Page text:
- The Onset – Approximately 30 minutes after being taken, colors appear sharper, moving objects leave “trails” behind them, and flat surfaces may appear to “breathe”.
- The Plateau – Over the second hour, the effects become more intense. Imaginary visions appear from nowhere – from shapes in smoke, to lines on the palms of the hand.
- The Peak – Time is slowed almost to a standstill. Users may feel like they are in a different world, or a movie. For some this is profound and mystical, but it can be frightening for others.
- The Comedown – 5 or 6 hours after taking the drug sensations begin to subside. After 8 hours, the trip is usually over, although residual effects may last until after sleep.
What if somebody is having a bad trip?
- Take the person to quiet surroundings where they feel comfortable.
- Find a friend who can reassure them.
- Stress to them that their panic is caused by the drug, and will wear off in a few hours, if not sooner.
- If they become uncontrollable or hysterical and you cannot calm them down, you may want to call your local poison control center. They can provide you with “triage” information to help you decide whether the person needs to be hospitalized.
- LSD can trigger underlying mental problems and produce delusions, paranoia and schizophrenia-like symptoms.
- It can also produce extreme anxiety states or panic attacks, not only while under the influence of the drug, but for some time after (flashbacks).
- In rare instances, LSD has caused a long-lasting perceptual disorder known as Post Hallucinogenic Perceptual Disorder (PHPD).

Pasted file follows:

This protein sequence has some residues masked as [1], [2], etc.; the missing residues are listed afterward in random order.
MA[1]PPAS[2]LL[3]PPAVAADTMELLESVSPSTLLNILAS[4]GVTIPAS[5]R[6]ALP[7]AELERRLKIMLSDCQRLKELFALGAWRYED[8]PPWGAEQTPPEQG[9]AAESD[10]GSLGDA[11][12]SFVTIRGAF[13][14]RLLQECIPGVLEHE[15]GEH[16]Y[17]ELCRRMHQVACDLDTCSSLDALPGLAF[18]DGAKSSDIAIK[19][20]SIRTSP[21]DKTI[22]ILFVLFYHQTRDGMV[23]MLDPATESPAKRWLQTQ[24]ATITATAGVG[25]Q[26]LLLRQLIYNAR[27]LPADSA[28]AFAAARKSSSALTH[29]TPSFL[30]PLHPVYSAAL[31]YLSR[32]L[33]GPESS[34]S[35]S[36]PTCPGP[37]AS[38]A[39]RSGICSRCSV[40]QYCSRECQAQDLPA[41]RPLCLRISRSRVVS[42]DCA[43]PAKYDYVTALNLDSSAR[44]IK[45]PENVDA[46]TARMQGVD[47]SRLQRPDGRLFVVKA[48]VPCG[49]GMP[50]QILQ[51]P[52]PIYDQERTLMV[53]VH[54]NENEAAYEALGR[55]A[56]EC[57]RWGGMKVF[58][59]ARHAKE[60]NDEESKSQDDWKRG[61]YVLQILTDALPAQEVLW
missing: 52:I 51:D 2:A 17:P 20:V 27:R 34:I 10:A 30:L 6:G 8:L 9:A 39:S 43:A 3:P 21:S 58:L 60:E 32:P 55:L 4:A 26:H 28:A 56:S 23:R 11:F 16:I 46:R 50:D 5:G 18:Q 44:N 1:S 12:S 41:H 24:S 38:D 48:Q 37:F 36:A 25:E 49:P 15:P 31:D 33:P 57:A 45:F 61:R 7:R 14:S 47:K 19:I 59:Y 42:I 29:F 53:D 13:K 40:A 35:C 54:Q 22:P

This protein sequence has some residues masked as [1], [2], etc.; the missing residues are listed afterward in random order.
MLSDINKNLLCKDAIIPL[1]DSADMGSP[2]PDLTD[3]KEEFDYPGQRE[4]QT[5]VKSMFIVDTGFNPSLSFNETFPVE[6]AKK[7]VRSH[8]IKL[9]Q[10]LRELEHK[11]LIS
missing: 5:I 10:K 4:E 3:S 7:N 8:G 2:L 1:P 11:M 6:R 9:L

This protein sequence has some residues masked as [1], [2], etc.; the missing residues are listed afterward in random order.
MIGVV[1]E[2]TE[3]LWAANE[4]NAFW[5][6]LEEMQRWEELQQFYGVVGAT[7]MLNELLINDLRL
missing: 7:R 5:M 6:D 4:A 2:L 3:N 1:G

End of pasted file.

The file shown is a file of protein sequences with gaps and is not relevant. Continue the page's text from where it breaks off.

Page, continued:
- LSD can impair judgment. Users should not drive or operate machinery while under the influence of LSD.
- LSD is illegal and possession can result in long prison terms. Supplying LSD to someone else (whether or not money was exchanged) carries even longer sentences.
Nitrous Oxide (N2O)
What is nitrous oxide?
Nitrous Oxide (laughing gas) is a gas that has been safely used as a mild anesthetic in combination with oxygen for over a century.
It is classified as a “dissociative anesthetic”.
Nitrous Oxide is legally available for over-the-counter sale, although in many states it is illegal to sell nitrous oxide to a minor. Some states also have laws against inhaling nitrous oxide for intoxication purposes.
Nitrous Oxide is most commonly sold in small canisters for use in making whipped cream (“whippits”), although it can also be purchased in large tanks.
How is nitrous used?
- A lungful of nitrous oxide results in temporary loss of motor control and a “dissociative” psychological effect, where sensations and perceptions become disconnected.
- Users report a dreamy mental state, and may experience mild audio and visual hallucinations.
- The effects come on immediately and usually last less than a minute. Repeated inhalations of nitrous oxide can extend and intensify the experience.
- Nitrous Oxide can produce an immediate loss of motor control. Stay seated if you are going to inhale nitrous oxide. There have been many injuries and a few deaths from people who have fallen down after inhaling nitrous oxide.
- Your brain needs oxygen! Brain damage and suffocation can result from inhaling pure nitrous oxide for an extended period of time.
- Nitrous Oxide can be extremely cold when it comes out of the tank. Cold gas can burn the skin as well as the lips and throat.